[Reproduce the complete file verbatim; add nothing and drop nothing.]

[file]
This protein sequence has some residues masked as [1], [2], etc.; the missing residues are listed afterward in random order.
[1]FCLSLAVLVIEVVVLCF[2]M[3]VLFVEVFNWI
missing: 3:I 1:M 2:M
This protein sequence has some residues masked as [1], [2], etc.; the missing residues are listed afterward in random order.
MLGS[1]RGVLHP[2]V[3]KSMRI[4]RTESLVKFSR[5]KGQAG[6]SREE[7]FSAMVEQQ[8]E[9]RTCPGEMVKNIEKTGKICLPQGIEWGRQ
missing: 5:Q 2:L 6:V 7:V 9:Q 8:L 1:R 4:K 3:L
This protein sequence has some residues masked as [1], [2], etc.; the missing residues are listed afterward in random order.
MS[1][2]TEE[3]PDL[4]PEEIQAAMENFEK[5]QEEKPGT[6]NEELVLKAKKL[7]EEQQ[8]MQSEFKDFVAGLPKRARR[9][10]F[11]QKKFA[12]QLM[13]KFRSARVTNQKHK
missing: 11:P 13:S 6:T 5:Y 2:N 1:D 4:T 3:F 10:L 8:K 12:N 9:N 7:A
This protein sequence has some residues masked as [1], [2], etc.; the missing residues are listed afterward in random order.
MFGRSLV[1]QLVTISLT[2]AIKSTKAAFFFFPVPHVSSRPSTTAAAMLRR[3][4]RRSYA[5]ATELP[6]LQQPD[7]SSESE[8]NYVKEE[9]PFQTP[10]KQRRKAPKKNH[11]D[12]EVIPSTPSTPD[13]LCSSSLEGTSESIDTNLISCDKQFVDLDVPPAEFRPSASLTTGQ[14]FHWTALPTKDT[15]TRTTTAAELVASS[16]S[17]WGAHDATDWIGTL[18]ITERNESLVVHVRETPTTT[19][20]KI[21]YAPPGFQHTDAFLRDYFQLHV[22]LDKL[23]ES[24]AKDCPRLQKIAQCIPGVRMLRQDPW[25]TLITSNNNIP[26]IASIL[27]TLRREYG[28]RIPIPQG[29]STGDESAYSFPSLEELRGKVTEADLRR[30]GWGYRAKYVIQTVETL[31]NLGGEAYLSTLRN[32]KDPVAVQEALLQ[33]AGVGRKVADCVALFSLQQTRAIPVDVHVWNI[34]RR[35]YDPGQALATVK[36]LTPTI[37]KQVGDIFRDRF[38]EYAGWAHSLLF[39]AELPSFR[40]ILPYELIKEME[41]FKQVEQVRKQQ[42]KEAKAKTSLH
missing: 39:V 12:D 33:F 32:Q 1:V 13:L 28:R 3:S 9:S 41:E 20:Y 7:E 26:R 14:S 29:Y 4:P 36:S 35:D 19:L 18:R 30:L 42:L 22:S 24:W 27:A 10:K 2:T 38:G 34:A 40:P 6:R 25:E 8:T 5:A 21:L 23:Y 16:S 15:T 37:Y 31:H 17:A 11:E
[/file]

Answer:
This protein sequence has some residues masked as [1], [2], etc.; the missing residues are listed afterward in random order.
[1]FCLSLAVLVIEVVVLCF[2]M[3]VLFVEVFNWI
missing: 3:I 1:M 2:M
This protein sequence has some residues masked as [1], [2], etc.; the missing residues are listed afterward in random order.
MLGS[1]RGVLHP[2]V[3]KSMRI[4]RTESLVKFSR[5]KGQAG[6]SREE[7]FSAMVEQQ[8]E[9]RTCPGEMVKNIEKTGKICLPQGIEWGRQ
missing: 5:Q 2:L 6:V 7:V 9:Q 8:L 1:R 4:K 3:L
This protein sequence has some residues masked as [1], [2], etc.; the missing residues are listed afterward in random order.
MS[1][2]TEE[3]PDL[4]PEEIQAAMENFEK[5]QEEKPGT[6]NEELVLKAKKL[7]EEQQ[8]MQSEFKDFVAGLPKRARR[9][10]F[11]QKKFA[12]QLM[13]KFRSARVTNQKHK
missing: 11:P 13:S 6:T 5:Y 2:N 1:D 4:T 3:F 10:L 8:K 12:N 9:N 7:A
This protein sequence has some residues masked as [1], [2], etc.; the missing residues are listed afterward in random order.
MFGRSLV[1]QLVTISLT[2]AIKSTKAAFFFFPVPHVSSRPSTTAAAMLRR[3][4]RRSYA[5]ATELP[6]LQQPD[7]SSESE[8]NYVKEE[9]PFQTP[10]KQRRKAPKKNH[11]D[12]EVIPSTPSTPD[13]LCSSSLEGTSESIDTNLISCDKQFVDLDVPPAEFRPSASLTTGQ[14]FHWTALPTKDT[15]TRTTTAAELVASS[16]S[17]WGAHDATDWIGTL[18]ITERNESLVVHVRETPTTT[19][20]KI[21]YAPPGFQHTDAFLRDYFQLHV[22]LDKL[23]ES[24]AKDCPRLQKIAQCIPGVRMLRQDPW[25]TLITSNNNIP[26]IASIL[27]TLRREYG[28]RIPIPQG[29]STGDESAYSFPSLEELRGKVTEADLRR[30]GWGYRAKYVIQTVETL[31]NLGGEAYLSTLRN[32]KDPVAVQEALLQ[33]AGVGRKVADCVALFSLQQTRAIPVDVHVWNI[34]RR[35]YDPGQALATVK[36]LTPTI[37]KQVGDIFRDRF[38]EYAGWAHSLLF[39]AELPSFR[40]ILPYELIKEME[41]FKQVEQVRKQQ[42]KEAKAKTSLH
missing: 39:V 12:D 33:F 32:Q 1:V 13:L 28:R 3:S 9:S 41:E 20:Y 7:E 26:R 14:S 29:Y 4:P 36:S 35:D 19:L 18:R 30:L 42:L 22:S 24:W 27:A 10:K 2:T 38:G 34:A 40:P 6:R 25:E 8:T 5:A 21:L 23:Y 16:S 15:T 37:Y 31:H 17:A 11:E